A Christmas Tree Adventure

The Johnsons venture into US National Forests every year to find the perfect Christmas tree.

By Courtney Johnson
Explore Ambassador

For my family, the quest for the perfect family Christmas tree begins a few weeks before we actually cut our tree down. We begin our hunt by researching the location where we want to cut down our tree with a visit to Recreation.gov. Part of our family discussion includes whether we want to make it a one-day adventure or a weekend adventure. We’ve had some years where we head to a permitted spot and cut down the tree and head home. Some years, we’ve made a weekend out of it. Deciding it was a good time to catch up with old friends, we decided to book a trip to Winter Park, Colo., for some tree cutting and some skiing.

Tree permits typically go on sale between October and November, depending on the location. Some permits are available on-site or at a national forest office. The most convenient way, we have discovered, is to purchase a permit online via . If you do happen to purchase your permit online, be sure to print it out. It makes it a lot easier when you get to the designated tree-cutting area, as you need to show it to the rangers on-site. Note that in Colorado, fourth and fifth graders can get a free tree permit that can be picked up at any U.S. Forest Service district office. Check with your state to see if your student can get a free tree where you live.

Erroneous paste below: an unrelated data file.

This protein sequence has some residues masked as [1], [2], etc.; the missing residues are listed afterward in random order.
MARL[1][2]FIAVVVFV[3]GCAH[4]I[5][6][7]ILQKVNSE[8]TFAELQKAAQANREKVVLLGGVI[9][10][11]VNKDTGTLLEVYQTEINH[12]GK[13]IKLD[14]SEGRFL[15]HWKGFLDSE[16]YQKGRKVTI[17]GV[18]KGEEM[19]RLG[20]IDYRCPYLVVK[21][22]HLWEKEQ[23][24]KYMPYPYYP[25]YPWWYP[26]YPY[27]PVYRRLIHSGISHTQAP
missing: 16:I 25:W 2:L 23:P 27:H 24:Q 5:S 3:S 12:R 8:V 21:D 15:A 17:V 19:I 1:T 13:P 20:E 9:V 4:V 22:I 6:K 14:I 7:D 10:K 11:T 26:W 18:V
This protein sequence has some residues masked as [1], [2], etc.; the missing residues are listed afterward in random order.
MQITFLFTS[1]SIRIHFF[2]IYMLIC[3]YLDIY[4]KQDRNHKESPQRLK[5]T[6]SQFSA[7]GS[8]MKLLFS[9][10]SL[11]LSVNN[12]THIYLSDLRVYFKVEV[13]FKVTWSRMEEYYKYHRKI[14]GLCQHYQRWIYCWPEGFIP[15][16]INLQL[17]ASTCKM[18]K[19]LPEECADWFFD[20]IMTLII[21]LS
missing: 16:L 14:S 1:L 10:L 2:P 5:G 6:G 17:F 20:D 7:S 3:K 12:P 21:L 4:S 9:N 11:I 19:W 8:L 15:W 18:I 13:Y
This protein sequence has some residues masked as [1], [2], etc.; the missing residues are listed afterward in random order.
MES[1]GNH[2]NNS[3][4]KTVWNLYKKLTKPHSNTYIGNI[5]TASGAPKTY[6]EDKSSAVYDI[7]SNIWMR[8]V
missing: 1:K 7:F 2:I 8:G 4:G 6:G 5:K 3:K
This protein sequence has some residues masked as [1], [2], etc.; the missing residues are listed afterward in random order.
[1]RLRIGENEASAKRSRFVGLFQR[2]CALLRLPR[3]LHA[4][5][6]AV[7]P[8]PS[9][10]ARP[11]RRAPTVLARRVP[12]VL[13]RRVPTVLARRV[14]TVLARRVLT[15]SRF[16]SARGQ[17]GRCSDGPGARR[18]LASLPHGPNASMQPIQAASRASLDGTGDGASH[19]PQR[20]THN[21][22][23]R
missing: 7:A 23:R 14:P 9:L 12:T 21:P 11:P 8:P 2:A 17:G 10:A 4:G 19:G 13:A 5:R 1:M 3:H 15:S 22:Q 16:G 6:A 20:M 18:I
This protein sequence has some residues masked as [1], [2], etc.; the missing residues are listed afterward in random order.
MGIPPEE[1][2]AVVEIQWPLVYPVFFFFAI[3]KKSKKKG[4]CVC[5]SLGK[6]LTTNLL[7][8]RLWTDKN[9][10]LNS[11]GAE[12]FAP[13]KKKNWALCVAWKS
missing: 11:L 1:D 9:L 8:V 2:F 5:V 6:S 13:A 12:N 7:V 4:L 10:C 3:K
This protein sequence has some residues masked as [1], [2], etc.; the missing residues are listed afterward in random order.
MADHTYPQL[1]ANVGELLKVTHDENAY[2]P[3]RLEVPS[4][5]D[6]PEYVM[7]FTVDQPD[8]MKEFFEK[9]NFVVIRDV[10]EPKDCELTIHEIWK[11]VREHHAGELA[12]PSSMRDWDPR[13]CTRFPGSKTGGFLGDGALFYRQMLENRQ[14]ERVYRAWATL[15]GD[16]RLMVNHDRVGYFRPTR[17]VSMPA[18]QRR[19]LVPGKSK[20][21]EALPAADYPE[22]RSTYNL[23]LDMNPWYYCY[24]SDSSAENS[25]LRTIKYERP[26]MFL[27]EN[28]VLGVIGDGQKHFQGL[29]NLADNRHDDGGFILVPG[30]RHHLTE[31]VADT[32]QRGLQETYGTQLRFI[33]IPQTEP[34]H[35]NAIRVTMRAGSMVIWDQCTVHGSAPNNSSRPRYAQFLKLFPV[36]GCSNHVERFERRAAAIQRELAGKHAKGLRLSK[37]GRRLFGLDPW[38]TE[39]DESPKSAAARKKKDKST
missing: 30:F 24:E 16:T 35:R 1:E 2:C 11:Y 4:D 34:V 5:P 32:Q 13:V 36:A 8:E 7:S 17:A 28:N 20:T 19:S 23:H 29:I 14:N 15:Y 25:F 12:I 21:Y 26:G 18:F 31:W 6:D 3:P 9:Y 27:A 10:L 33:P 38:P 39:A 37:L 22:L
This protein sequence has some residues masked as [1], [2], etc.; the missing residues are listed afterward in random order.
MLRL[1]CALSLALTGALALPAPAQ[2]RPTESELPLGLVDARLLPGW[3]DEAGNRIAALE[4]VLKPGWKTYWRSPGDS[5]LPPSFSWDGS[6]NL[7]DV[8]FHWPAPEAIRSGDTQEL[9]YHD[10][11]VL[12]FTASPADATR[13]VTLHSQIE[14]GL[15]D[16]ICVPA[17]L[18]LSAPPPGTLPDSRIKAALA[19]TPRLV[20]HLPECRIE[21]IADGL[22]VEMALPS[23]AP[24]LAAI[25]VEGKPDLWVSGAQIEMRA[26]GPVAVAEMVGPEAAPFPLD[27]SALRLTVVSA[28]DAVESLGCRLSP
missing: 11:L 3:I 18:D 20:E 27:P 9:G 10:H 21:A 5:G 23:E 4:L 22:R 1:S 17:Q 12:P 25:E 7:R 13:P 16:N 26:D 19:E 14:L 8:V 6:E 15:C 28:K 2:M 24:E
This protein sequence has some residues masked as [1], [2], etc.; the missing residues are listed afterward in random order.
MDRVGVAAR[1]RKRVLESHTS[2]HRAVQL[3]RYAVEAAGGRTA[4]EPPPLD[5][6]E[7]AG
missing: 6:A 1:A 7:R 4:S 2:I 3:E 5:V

In late October, I booked a hotel room in Winter Park and began checking the Recreation.gov page specific to the Arapaho and Roosevelt National Forests every few days to see if permits had opened up yet. The morning of Nov. 9, I saw that permits had opened up. I logged into my account, selected the location and date we wanted, paid the $20 fee and printed the permit. We were all set for a weekend of fun!

Finally, the first weekend of December was upon us. Our house has been decorated for Christmas since right before Thanksgiving, but it was missing that one thing to bring it all together: the Johnson family Christmas tree.

We packed up my husband’s truck and headed up to Winter Park on Saturday morning. As we pulled out of the driveway, I couldn’t help shouting out in my best Clark Griswold voice, “We’re kicking off our fun, old-fashioned family Christmas by heading out into the country in the old front-wheel drive sleigh to embrace the frosty majesty of the winter landscape and select that most important of Christmas symbols.”